Pony died after being fed too much by well-meaning visitors to nature reserve

A pony owner has appealed to people not to feed horses while out on their walks after her five-year-old mare died from liver failure.

Carolle Lee-Jones with Solo
Carolle Lee-Jones with Solo

Carolle Lee-Jones from Bridgnorth keeps her ponies at the Eardington Nature Reserve.

But a couple of weeks ago pony Peggy passed away after her body couldn't cope with the sugar overload from carrots and other food she had been given by well meaning visitors to the reserve.

Another of her ponies is also on medication for complications after becoming obese.

"We have asked so many people not to feed the ponies and have put signs up at the reserve. But they still insist on bringing carrots and other food for them."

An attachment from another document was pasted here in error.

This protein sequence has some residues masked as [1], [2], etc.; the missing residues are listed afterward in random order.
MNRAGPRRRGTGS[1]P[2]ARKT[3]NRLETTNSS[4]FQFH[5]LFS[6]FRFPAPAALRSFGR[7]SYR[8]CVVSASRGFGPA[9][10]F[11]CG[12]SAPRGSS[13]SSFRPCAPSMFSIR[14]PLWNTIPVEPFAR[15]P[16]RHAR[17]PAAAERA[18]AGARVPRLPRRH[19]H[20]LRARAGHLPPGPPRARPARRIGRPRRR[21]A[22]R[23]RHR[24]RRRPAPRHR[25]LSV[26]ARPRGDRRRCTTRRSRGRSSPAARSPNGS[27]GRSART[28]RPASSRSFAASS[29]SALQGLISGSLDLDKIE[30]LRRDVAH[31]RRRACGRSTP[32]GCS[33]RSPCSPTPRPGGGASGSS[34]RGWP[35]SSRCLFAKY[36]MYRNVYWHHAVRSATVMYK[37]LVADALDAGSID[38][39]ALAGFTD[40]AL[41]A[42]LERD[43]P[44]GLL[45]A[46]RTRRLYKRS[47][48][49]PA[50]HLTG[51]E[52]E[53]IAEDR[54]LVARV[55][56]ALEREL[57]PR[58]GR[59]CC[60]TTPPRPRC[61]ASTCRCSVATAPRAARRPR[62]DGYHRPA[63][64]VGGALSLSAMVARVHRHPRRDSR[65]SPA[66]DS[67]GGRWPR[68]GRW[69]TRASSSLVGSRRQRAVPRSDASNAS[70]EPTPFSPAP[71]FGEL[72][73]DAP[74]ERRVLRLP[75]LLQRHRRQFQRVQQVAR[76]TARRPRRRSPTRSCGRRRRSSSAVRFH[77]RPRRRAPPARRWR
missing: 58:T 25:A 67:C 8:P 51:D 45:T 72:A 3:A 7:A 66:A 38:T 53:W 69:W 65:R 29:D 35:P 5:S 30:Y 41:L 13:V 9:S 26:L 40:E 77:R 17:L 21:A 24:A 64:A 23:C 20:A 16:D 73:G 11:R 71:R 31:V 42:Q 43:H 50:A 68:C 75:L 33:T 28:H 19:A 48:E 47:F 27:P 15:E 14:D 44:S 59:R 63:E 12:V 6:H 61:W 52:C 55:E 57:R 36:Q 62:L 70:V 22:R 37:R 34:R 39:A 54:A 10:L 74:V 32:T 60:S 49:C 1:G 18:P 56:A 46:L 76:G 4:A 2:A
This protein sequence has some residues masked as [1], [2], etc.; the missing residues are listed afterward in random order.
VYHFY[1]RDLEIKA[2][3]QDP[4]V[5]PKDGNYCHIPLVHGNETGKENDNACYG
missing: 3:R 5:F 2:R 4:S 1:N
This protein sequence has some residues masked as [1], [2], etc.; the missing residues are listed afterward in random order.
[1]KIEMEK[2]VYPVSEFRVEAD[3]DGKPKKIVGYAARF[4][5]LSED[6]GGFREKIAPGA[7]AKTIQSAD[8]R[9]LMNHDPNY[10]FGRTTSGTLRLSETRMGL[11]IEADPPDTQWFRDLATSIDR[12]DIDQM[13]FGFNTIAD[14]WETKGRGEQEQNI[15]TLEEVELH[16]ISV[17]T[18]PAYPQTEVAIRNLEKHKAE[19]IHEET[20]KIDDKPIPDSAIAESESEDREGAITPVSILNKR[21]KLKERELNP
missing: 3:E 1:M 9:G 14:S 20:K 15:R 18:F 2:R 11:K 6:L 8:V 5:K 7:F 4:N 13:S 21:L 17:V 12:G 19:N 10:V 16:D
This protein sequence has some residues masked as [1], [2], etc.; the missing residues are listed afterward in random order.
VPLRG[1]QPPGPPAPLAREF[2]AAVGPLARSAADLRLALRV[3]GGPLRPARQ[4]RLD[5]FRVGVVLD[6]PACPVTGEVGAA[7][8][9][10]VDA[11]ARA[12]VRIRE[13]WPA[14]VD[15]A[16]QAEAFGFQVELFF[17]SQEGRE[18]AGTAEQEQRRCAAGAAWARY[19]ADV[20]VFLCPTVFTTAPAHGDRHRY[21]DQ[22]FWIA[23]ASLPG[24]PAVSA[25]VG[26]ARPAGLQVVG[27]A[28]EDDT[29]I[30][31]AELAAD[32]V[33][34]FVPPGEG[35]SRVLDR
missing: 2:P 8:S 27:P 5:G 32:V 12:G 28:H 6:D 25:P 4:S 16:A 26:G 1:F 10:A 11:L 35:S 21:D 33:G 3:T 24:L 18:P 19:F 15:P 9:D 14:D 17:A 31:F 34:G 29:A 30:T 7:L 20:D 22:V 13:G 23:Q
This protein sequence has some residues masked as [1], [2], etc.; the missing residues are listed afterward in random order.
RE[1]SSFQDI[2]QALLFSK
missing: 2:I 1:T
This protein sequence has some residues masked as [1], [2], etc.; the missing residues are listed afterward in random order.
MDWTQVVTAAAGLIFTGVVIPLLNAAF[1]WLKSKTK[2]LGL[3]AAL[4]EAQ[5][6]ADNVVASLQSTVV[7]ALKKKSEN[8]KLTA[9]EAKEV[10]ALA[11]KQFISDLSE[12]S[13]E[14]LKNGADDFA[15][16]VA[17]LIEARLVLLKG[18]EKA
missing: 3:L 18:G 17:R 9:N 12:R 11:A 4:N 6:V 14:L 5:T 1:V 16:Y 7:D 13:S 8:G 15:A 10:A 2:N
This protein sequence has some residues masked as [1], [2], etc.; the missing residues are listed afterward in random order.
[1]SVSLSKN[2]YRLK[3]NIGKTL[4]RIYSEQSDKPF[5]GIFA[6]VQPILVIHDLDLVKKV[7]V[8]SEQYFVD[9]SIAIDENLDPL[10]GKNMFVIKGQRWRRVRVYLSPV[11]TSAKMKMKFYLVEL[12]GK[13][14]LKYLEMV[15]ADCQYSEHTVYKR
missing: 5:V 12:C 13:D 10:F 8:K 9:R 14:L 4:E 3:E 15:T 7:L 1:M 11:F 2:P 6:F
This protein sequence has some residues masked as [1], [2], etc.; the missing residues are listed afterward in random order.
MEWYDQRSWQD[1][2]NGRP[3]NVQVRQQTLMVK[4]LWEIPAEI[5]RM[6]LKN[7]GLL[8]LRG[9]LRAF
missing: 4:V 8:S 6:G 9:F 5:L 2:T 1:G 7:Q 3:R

She said the hardy Welsh mountain ponies were genetically used to being outside in the winter and should look lean at this time of year.

"Their bodies can then deal with the sweet, spring grass that is now growing," she said.

"They are fed a special diet and, if they have too much food, their metabolism can't deal with it. They can't process the excess sugar and this can lead to kidney and liver problems."

The death of Peggy left Carolle's son, eight-year-old Archie, heartbroken.

"He shows and rides the ponies and is devastated," Carolle said.

It has also left Peggy's pony mate, Solo completely lost. The family have managed to find another pony who will be at the reserve to keep Solo company this week.

"We would just appeal to people to enjoy looking at the ponies but please, please don't feed them, whether at Eardington or wherever they are."

"Solo also became overweight and is no on a special liver tonic."

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